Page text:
Opposition scents victory as campaign draws to an end
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Japan's political leaders wound up campaigning on Saturday ahead of key legislative elections that could see the end of the ruling conservatives' almost unbroken hold on power since 1955.
AFP - Japan's political leaders made their final pitches for votes Sunday ahead of landmark polls that could end half a century of almost unbroken conservative rule and bring to power a centre-left party.
Polls predict the opposition Democratic Party of Japan (DPJ) will trounce Prime Minister Taro Aso's Liberal Democratic Party (LDP), which has been in power for all but 10 months since its founding in 1955.
The DPJ could win more than 300 seats in the 480-seat lower house, the Yomiuri Shimbun daily has predicted after it questioned more than 85,000 voters, pointing to the "DPJ's overwhelming momentum".
"We are working so that, in the future, people will look back to this election and say 'Japanese history changed from here,'" DPJ president Yukio Hatoyama cried out as he addressed voters in western Osaka prefecture.
"We will stop bureaucracy-led politics and draft policies through dialogue with the Japanese people," said Hatoyama, a 62-year-old US-trained engineering scholar and the scion of a political dynasty sometimes dubbed Japan's Kennedy family.
Turnout is expected to be high, with more than 10 percent of Japan's 104 million eligible voters expected to have cast early ballots by Saturday. Media exit polls are expected at 1100 GMT Sunday.
Opinion polls have for months pointed to a DPJ victory as the electorate has grown increasingly frustrated with the LDP's leadership during an economic downturn and despaired at the gaffes and slip-ups of the premier.
"Japanese voters will finally have a chance to deliver their verdict and bring a power change," said Takehiko Yamamoto, professor of politics at Waseda University in Tokyo. "Now that the DPJ's victory appears certain, the focus has shifted to how significant the margin of their victory will be."
The DPJ already controls the upper house with the support of smaller parties, including the Social Democrats. A two-thirds majority in the lower house would give the party carte blanche to push through legislation.
While few observers expect radical change if the DPJ takes power, Hatoyama has signalled that his party would seek to boost social welfare and back away from the current government's more hawkish foreign policy stance.
Hatoyama has said his party would not extend an Indian Ocean naval refuelling mission to support US operations in Afghanistan, the top foreign policy focus of US President Barack Obama.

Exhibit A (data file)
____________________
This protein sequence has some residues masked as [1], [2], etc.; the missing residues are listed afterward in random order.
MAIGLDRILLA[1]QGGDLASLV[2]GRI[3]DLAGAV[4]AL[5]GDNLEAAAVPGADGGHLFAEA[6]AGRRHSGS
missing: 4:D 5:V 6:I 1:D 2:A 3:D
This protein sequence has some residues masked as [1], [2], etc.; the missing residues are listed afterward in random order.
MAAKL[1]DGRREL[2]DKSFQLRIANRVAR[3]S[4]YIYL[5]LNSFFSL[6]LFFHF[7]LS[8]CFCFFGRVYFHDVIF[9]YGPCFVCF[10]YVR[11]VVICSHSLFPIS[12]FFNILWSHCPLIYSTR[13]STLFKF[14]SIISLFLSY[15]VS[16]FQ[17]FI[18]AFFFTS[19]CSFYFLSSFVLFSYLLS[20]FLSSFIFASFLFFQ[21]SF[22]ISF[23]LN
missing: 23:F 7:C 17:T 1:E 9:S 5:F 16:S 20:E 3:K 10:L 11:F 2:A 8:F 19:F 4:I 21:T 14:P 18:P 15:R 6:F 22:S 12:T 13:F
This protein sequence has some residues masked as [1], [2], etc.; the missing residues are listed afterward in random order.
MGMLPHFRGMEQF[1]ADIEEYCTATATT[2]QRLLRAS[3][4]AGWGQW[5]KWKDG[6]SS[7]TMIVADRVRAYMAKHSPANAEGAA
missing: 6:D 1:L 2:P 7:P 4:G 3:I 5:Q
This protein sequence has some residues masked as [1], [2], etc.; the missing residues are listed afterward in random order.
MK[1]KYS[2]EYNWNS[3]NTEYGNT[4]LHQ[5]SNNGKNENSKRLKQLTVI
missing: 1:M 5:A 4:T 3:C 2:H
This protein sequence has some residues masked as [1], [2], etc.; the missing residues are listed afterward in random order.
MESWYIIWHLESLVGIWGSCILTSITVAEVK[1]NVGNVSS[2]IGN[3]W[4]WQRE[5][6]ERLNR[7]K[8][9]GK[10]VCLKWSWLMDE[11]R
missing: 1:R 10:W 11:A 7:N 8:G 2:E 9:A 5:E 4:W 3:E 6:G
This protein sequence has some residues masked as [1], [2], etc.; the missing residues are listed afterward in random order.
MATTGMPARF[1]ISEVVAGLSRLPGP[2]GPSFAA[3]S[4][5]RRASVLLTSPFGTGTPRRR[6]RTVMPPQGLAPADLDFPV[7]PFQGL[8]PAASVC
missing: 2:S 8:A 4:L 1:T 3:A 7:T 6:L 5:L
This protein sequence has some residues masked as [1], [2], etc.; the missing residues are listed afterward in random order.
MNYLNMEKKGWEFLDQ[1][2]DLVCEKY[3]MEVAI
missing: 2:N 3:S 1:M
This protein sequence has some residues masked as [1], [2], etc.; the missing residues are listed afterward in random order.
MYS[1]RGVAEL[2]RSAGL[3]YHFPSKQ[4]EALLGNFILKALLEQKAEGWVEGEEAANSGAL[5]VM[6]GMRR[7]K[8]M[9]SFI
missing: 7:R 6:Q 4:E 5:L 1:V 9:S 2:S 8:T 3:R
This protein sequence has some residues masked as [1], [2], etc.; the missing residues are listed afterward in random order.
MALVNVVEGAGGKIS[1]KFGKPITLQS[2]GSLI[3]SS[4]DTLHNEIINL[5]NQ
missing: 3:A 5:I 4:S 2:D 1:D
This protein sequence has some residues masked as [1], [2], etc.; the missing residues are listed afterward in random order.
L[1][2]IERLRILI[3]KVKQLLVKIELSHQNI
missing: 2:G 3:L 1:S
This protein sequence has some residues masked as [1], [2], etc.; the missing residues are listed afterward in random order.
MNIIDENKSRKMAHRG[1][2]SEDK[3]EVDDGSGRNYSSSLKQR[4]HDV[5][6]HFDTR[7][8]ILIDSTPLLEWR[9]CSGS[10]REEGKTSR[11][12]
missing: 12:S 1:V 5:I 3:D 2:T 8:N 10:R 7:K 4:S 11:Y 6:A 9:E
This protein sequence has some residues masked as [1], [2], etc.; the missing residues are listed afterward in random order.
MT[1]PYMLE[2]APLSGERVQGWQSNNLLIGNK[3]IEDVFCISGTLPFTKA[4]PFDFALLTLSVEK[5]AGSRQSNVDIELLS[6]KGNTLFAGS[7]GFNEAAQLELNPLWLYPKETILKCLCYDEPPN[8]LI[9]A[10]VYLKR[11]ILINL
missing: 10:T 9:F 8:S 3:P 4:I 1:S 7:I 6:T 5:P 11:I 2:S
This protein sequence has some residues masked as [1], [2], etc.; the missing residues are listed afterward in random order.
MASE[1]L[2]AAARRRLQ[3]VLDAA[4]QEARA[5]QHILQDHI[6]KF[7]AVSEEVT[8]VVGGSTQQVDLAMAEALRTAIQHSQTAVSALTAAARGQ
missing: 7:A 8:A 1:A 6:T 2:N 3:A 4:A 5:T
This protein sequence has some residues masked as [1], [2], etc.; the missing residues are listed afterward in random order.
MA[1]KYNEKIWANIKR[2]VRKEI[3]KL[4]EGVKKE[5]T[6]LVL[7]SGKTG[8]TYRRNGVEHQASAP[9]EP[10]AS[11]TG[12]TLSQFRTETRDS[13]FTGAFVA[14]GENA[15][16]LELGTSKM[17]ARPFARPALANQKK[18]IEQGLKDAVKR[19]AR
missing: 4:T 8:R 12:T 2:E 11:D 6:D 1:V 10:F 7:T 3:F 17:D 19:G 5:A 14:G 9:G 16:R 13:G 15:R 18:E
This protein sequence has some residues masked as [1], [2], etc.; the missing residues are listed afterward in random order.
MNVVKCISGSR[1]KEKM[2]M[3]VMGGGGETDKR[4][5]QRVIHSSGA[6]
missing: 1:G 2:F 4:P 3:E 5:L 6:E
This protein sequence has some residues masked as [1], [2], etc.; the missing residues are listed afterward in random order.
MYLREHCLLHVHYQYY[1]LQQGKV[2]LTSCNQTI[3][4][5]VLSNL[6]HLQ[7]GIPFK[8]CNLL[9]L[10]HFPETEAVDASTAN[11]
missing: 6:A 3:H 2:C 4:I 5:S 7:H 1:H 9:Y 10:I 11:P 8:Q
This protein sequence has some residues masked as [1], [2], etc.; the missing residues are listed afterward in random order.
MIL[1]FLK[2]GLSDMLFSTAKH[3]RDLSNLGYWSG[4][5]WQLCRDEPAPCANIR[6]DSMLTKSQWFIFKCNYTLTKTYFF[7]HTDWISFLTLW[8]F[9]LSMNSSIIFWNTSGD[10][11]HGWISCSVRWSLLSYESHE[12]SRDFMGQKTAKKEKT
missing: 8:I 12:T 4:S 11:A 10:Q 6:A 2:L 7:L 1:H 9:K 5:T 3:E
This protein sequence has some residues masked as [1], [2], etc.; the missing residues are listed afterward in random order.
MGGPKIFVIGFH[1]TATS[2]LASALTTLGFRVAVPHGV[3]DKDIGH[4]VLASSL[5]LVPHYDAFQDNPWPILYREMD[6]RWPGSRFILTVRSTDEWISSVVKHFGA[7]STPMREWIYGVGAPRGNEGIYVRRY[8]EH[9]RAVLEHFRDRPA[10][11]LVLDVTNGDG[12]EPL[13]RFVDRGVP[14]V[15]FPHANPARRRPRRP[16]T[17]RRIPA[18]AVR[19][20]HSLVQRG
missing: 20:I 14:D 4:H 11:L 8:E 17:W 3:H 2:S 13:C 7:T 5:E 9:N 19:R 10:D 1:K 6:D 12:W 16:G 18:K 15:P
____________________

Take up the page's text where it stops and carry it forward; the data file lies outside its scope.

But he has strongly supported Obama's initiative to fight climate change and to seek an eventual end to nuclear weapons, and has made clear that he sees the Japan-US alliance as the keystone of Tokyo's security stance.
Hatoyama, if he becomes premier, plans to attend this year's UN assembly in New York in September and hopes to quickly hold talks with Obama and other leaders, including Chinese President Hu Jintao, local media have reported.
On the domestic front, Hatoyama has promised to soften the harder edges of Japanese capitalism, repair a frayed social safety net, reform the government apparatus and tackle fast-greying Japan's demographic problems.
He has promised child benefit payments and free schooling and to scrap highway tolls to put money into families' pockets. And he promises to return power to the people by reining in what he sees as rule by faceless bureaucrats.
Tough problems await the new administration, however, with the nation plagued by record high unemployment and lingering deflation, the Nikkei business daily said in an editorial Saturday.
The public remained pessimistic about the future and expected little change even with a DPJ victory, the Asahi Shimbun said in its editorial.
The LDP, painting itself as the experienced, safe pair of hands, has scoffed at pledges by the DPJ and questioned how Hatoyama will pay for them without raising taxes or driving up Japan's massive government debt.
"Worries have been voiced as to whether it is OK to let" the DPJ take government, Aso told voters in Tochigi prefecture, north of Tokyo.
"We are definitely sure that the ruling bloc's economic policies and stimulus packages were correct and have worked," he said.
For over five decades, the LDP has been part of an "iron triangle" with big business and the state bureaucracy that presided over Japan's miracle run to become an economic giant whose corporate titans remain world-leaders.
But the iron triangle has lost its lustre and been blamed for economic stagnation in Japan which, experts predict, will be eclipsed as soon as next year by neighbouring giant China as the world's number two economy.
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